Before discussing the arguments here, I immediately looked at the Florida evaluation that came out a few months ago. The first evaluation was put out by The Department of Children and Families and Florida. They reported that about 1,000-1,500 people take the test monthly. So far, 2% of applicants have failed, 96% have tested positive, and 2% have declined completing the process. Florida’s urinalysis costs $30 and the state has about 1000-1500 applicants per month. In this evaluation, 96% tested negative forcing the state to owe $32,200-$48,200 worth of reimbursements. It is estimated that the state will save $40,800-$98,400 annually on rejected applicants for a program that cost almost $200 million. Obviously, more rules and regulations require more staff and resources, so we can go ahead and that savings to their paychecks. Currently, both Michigan and Florida are fighting this legislation in court on account that it violates unreasonable search and a violation of privacy. So, let’s go ahead and throw a lot more taxpayer dollars into the mix. That’s means we’ve got a deficit on our hands, folks.

Idaho commissioned a cost-benefits analysis for precisely this question. The results? The legislation would cost more than it saved. In their words,

“To fund the costs of the program, the State would need either appropriate additional funding for a drug testing program, or divert funds from current programs for the screening, testing and treatment activities… State leaders should be prepared for any drug testing policy to be challenged in court, which could result in expensive legal fees during the first year following implementation…The costs of legal action alone during the first year could exceed the costs of the drug testing and treatment program.”

So, Idaho did their homework(take note, Georgia lawmakers). Their analysis showed this just wasn’t going to save the state the money they anticipated. But there are certainly other reasons why this isn’t a great piece of legislation. A report from the National Institute on Alcohol Abuse and Alcoholism shows there is no significant difference in the rate of illegal drug abuse by welfare applicants compared to the rest of the population. In fact, 70% of drug users are full-time workers between the ages of 18 and 49.  This study is dated, but was released when Clinton’s welfare reform was enacted so I find it highly relevant to this debate.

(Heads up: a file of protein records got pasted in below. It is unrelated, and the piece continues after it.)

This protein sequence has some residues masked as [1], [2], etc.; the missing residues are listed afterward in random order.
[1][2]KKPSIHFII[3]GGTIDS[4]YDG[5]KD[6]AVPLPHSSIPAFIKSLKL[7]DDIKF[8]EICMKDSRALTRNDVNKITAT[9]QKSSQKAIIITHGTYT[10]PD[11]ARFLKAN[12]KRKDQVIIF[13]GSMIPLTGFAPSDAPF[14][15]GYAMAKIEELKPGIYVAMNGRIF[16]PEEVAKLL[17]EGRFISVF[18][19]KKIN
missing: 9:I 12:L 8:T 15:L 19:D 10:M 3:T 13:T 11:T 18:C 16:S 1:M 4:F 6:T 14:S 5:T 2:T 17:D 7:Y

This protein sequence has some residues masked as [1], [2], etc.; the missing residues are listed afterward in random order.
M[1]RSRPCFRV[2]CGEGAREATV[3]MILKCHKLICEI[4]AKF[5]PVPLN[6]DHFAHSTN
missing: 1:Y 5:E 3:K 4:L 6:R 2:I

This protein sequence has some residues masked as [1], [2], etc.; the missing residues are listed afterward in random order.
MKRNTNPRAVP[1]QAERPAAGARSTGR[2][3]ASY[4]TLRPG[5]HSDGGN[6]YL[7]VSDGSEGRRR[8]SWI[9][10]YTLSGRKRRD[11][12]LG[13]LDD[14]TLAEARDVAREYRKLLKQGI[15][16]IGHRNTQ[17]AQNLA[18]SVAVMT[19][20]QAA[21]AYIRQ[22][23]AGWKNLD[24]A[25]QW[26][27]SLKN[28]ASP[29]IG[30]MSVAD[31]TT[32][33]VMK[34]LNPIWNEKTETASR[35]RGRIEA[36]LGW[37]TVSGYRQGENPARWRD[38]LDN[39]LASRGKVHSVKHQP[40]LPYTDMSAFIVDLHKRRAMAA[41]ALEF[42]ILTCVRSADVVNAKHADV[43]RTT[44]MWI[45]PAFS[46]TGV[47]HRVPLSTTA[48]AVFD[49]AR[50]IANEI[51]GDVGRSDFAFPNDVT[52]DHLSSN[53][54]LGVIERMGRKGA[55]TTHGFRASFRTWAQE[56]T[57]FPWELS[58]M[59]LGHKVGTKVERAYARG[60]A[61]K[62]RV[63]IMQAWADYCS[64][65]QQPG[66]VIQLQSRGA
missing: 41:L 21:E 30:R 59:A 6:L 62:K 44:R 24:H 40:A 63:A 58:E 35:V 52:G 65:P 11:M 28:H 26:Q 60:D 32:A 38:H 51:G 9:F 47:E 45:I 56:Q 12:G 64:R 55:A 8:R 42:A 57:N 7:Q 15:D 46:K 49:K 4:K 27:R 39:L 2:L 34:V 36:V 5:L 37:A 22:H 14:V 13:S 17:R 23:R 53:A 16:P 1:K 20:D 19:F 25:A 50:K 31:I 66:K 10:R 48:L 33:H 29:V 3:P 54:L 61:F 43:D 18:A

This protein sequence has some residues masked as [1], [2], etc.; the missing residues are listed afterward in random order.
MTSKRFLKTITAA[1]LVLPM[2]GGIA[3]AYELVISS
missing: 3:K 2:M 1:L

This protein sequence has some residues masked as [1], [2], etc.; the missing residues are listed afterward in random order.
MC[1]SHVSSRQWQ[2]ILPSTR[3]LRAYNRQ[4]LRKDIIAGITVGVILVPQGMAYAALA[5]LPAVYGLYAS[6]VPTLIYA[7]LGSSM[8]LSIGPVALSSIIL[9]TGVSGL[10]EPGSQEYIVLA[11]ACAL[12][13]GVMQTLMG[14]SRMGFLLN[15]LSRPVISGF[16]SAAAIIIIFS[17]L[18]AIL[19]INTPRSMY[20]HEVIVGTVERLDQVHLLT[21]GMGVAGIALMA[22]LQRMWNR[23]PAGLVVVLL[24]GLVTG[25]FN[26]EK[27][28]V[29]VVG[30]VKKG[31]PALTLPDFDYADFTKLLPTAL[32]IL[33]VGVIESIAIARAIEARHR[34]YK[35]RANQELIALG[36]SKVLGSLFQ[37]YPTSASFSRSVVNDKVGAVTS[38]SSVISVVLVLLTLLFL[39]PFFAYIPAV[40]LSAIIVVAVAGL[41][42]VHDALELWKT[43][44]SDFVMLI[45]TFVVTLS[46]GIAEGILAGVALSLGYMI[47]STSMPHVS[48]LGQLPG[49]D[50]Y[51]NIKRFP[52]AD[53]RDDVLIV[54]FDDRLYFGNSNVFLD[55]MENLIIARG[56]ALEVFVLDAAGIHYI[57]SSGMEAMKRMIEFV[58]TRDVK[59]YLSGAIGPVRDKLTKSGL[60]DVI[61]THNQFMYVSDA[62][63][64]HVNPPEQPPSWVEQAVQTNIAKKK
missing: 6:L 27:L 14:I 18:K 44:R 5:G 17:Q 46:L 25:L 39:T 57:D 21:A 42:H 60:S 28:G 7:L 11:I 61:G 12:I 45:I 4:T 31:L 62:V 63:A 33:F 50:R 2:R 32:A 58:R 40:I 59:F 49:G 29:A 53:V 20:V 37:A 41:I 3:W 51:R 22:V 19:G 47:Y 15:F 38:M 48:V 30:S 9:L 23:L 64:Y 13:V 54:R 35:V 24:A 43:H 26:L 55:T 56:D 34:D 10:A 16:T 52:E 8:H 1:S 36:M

I understand the arguments for proponents of this piece of legislation. It goes straight to the heart of “subsidizing others” and “funding drug abuse.” I understand that proponents feel like their hard earned money shouldn’t be going to others in the first place, much less to their “habits.” I understand that proponents feel like because they have to take a drug test for a job, so should welfare recipients. I find all of these arguments compelling. At first glance, I think this seems like a valid piece of legislation. But the evidence just doesn’t support the cost-benefits or that these people are using drugs to that extent. I’m not claiming that none use drugs, just like I’m not going to claim that the other people receiving taxpayer dollars don’t use drugs. Our money goes to a lot of people and I’m betting most of them aren’t using that money in the best way. If you want to help drug abuse, target the whole drug-using population.